“Southpaw”—Left-handed Compliment

SouthpawThe boxing movie genre—Raging Bull, Rocky, Million Dollar Baby, The Fighter (see July 11, 2011 review)—is commonly tackled in movies because of its inherent drama and overt conflict between the protagonist, a down-and-out boxer and a champion. “Southpaw” neatly fits into this mold, but the story has some interesting surprises, not just a re-tread of previous boxing blockbusters.

Of course, it is a story about how life knocks you down—literally—only to force the protagonist back onto his or her feet. Through Antoine Fuqua’s sensitive direction, excellent dialogue and performances, “Southpaw” transcends the stereotypes and clichés. The roles of the wife (a stellar supporting role by Rachel McAdams) and his young daughter, Leila (newcomer Oona Laurence) add heft and connection to the protagonist’s humanity that is pivotal and essential for the plot’s emotional stakes.

Billy Hope (a physically transformed and bulked up Jake Gyllenhaal), the reigning junior middleweight boxing champion, has an impressive career, a loving wife and daughter, and a lavish lifestyle. However, when tragedy strikes, Billy hits rock bottom, losing his family, his house and his manager. He soon finds an unlikely savior in Tick Willis (Forest Whitaker), a former fighter who trains the city’s toughest amateur boxers, who alone can teach Billy how to temper the almost blinding rage that both drives and traps him. Tick’s backstory is never revealed, but hints at similar rage in his heyday.

The grippingly raw and honest acting of Jake Gyllenhaal definitely sets this film apart, making his performance Academy-Award worthy.The actors in supporting roles also share in the quality of “Southpaw”. Rachel McAdams’s role as the strong wife, Maureen, clearly impacts the trajectory her husband must take for the remaining portion of the film. Bespectacled little Oona Laurence shares some intensely emotional scenes with Gyllenhaal and holds her own.

Beyond the great acting, there are a few loose ends:

  • Who was responsible for what happened to the wife?
  • What is the former manager’s malfeasance?
  • What is the backstory of the trainer?
  • Is there more to Billy’s absence as a father, and his past relationship with his little girl?
  • How does the title “Southpaw” add to the narrative?

Nonetheless , Jake Gyllenhaal owns this film and made it an extraordinary boxing film to watch.

Note: As in most of Fuqua’s films, the fight scenes are extremely brutal and bloody, adding to the tension.

 

“Prisoners”: Kidnapping Your Mind

 

PrisonersThis provocative film opens with a father and son hunting in the woods, the Lord’s Prayer recited in voiceover.  The viewer sees the father, Keller Dover (Hugh Jackman) as a deeply religious man, a carpenter who believes in family values and the safety of his community.  When his little girl and her friend go missing on Thanksgiving Day, the world he has believed in is destroyed. “Prisoners” is a powerful tale of human nature gone awry.  What are parents capable of in their darkest moment, when their worst nightmare happens?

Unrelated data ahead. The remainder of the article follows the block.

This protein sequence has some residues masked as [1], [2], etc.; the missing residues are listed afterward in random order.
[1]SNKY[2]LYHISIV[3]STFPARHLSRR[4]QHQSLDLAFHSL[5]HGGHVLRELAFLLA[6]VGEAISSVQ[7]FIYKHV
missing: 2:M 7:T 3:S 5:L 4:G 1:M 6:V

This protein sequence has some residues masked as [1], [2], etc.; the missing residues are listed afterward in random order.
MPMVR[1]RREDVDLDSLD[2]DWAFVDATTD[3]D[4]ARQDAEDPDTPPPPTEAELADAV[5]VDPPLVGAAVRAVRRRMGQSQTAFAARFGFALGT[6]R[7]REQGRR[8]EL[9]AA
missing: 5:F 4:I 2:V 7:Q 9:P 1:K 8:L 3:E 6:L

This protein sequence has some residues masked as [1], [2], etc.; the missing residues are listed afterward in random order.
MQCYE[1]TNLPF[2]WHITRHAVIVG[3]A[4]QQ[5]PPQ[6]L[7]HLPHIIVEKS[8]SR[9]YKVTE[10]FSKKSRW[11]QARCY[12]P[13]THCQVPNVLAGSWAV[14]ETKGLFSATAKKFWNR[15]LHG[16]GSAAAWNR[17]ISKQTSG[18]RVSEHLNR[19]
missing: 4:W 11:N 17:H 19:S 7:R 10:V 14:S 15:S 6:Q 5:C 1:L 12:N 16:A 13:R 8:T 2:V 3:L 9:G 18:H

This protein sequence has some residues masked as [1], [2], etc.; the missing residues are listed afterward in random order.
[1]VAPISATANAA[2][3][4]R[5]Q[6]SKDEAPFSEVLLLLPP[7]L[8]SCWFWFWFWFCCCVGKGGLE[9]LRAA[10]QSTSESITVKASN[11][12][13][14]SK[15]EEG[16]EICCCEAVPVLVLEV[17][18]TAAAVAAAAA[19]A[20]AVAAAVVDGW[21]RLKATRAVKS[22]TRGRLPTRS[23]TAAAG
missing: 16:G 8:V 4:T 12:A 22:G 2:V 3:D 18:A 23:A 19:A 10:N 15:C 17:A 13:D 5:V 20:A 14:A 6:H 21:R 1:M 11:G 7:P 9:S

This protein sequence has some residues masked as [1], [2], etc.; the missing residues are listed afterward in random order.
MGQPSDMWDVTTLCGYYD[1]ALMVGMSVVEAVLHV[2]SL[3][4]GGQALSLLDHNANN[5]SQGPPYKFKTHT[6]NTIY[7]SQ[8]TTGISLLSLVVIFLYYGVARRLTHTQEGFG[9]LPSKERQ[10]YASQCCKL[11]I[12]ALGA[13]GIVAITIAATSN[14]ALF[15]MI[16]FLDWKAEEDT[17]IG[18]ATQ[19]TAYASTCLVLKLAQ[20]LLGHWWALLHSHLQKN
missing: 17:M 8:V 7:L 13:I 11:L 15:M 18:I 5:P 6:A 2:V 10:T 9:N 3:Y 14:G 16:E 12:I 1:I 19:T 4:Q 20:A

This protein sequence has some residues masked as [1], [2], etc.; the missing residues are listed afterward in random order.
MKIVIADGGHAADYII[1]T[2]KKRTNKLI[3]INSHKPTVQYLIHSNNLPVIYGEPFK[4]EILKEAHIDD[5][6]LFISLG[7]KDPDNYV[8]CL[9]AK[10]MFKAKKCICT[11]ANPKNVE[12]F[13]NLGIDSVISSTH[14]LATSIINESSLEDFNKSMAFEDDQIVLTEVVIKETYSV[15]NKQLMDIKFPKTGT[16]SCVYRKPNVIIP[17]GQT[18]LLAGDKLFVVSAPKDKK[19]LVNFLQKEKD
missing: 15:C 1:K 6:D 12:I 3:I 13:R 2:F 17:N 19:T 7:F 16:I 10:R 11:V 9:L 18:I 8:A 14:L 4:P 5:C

Detective Loki (Jake Gyllenhaal) is put in charge of the investigation and immediately arrests a mentally compromised driver of an RV, Alex Jones (the mesmerizing Paul Dano), because his vehicle had been parked nearby.   However, due to a lack of physical evidence, Jones is released.

“Prisoners” is not for the fainthearted.  Although violent and disturbing, the twists in the multiple crimes are riveting and the clues are tautly woven together.  Detective Loki pursues different leads while both girls’ families begin to unravel.  Keller’s wife (Maria Bello) is seen mostly in fetal position, sedated and semi-comatose from the loss.  The other parents in grief and desperation (played by Terrence Howard and Viola Davis) raise serious moral issues but the viewer is left with questions unanswered.  In some ways, the extreme suspense of “Prisoners” contributes to an equally disturbing portrait of characters who are convinced they have morality on their side.Hugh Jackman

 

 

Although an unusually long film (153 minutes), “Prisoners” sucks the viewer in from the first frame.  Its portrayal of the  desperate nature of people who believe they are good, righteous God-fearing people with strong moral convictions is nothing short of dazzling.   When their view of the world turns upside down, all hell breaks loose. No more can be said about the plot, without giving away too much.  That being said,  this film is a model for screenplays, with unexpected tensions in almost every scene.  While some threads of the plot are not neatly tied together (perhaps edited out), the substance of this thriller with its astounding cast will kidnap your mind.